When a film-maker is capable of exploring a series of frankly outlandish filmic, thematic and moral propositions with absolute conviction and sureness of touch, the results are usually memorable. Such is the case with Manuel Martin Cuenca’s
Cannibal, a carefully crafted study of a psychopath that brings a whole new meaning to the phrase Eat, Pray, Love.
Carlos (de la Torre in a career-best performance) is a tailor with a snobbish disdain for prêt à porter. Quietly spoken, fastidious and dapper, he’s a fascinating figure, but imperfection threatens in the form of a Romanian immigrant (Olimpia Melinte) who comes to live in the house opposite. One night, following an argument over money, she seeks shelter at Carlos’ house: an ellipsis suggests that she does not survive the visit. Matters are complicated further when the girl’s twin sister comes looking for her.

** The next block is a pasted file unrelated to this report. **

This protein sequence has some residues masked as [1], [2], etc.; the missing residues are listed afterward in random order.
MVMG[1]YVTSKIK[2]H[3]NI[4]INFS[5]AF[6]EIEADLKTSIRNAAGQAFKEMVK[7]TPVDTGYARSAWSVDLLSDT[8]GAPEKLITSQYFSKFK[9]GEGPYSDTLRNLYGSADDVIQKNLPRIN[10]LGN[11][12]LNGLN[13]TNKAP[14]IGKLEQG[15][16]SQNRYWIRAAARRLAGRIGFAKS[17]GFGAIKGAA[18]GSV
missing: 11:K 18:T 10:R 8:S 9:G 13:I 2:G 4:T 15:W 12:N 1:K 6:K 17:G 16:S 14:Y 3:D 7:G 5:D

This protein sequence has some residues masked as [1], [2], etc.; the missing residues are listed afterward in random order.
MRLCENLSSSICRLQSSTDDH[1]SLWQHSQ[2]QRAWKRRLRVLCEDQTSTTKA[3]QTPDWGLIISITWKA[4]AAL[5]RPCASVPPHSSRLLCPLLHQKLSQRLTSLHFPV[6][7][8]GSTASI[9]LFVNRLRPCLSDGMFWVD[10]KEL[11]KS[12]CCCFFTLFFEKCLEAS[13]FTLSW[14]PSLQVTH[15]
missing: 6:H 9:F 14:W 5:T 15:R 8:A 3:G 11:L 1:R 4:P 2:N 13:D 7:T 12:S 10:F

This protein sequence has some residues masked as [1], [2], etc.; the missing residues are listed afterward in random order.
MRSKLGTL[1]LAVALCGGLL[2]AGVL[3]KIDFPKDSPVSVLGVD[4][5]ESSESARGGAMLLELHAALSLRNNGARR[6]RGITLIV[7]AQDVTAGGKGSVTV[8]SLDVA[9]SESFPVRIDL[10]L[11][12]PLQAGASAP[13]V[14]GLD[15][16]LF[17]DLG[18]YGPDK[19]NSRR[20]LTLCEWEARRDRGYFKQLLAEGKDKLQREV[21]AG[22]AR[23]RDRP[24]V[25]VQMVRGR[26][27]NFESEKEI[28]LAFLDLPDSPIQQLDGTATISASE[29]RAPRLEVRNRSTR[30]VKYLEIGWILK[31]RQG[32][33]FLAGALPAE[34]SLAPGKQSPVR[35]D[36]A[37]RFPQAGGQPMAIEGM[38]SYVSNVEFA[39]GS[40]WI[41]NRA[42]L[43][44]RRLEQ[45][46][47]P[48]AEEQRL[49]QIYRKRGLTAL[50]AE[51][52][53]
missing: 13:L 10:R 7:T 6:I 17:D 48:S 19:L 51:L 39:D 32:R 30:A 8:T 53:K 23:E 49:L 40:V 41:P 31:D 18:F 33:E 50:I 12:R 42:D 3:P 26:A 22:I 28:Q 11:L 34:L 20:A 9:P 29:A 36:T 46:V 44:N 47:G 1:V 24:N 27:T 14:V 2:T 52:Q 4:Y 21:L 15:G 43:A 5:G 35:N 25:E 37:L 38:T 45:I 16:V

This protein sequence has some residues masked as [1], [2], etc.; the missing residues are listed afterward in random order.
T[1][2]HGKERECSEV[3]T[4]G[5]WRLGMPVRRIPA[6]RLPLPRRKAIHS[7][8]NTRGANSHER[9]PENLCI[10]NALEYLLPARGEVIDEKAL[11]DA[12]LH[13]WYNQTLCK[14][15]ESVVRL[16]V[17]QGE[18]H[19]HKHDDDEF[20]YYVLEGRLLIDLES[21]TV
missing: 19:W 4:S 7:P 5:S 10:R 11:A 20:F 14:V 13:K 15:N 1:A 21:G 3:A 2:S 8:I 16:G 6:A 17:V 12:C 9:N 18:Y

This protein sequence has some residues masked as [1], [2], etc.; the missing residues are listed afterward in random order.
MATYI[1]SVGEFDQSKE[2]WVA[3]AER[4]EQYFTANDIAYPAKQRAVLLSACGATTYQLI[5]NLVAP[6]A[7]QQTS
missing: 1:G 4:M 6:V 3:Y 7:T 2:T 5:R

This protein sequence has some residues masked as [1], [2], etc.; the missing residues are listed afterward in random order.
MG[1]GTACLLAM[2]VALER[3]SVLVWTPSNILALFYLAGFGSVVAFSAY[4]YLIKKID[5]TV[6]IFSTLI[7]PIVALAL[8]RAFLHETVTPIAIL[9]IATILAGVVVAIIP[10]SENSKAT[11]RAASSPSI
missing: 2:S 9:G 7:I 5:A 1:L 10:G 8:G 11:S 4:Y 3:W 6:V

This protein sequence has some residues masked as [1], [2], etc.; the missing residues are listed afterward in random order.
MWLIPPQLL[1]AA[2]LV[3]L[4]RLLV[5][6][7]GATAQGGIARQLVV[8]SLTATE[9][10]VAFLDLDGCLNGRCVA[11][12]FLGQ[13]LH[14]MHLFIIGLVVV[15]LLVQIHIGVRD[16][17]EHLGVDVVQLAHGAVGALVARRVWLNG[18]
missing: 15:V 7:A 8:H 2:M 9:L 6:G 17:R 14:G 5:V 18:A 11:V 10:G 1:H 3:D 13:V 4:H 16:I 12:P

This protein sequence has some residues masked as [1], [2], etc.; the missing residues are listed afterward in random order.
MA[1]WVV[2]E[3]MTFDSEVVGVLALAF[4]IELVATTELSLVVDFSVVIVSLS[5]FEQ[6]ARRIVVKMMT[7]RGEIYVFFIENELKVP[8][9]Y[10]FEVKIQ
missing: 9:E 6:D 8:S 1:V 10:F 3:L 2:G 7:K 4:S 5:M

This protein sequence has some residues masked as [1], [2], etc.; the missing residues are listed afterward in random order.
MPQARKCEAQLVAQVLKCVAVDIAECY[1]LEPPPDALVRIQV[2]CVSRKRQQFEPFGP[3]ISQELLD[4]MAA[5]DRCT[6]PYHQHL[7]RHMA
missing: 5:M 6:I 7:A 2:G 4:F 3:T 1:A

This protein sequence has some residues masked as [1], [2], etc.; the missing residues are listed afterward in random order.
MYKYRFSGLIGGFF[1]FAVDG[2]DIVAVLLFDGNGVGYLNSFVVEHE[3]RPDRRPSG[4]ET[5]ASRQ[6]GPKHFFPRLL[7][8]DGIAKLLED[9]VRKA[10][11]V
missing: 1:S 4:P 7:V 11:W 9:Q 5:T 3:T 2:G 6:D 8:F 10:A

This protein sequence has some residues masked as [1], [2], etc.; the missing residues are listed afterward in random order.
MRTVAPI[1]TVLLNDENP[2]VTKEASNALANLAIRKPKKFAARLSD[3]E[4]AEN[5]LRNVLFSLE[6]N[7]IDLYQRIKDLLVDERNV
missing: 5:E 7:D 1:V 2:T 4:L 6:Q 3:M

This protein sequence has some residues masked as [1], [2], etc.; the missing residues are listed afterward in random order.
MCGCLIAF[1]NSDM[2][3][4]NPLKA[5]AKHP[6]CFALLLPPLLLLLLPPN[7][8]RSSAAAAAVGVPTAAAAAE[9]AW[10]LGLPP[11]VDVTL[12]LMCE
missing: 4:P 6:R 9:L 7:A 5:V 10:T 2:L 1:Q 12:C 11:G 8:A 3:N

Cannibal pulses from first scene to last with tension. But it is not the tension raised by the cheap question of how and when Carlos’s next victim will meet her end. Audiences will emerge from Cannibal with their perspectives slightly rearranged, something which few films can claim to do.
The Hollywood Reporter
Antonio de la Torre, Olimpia Melinte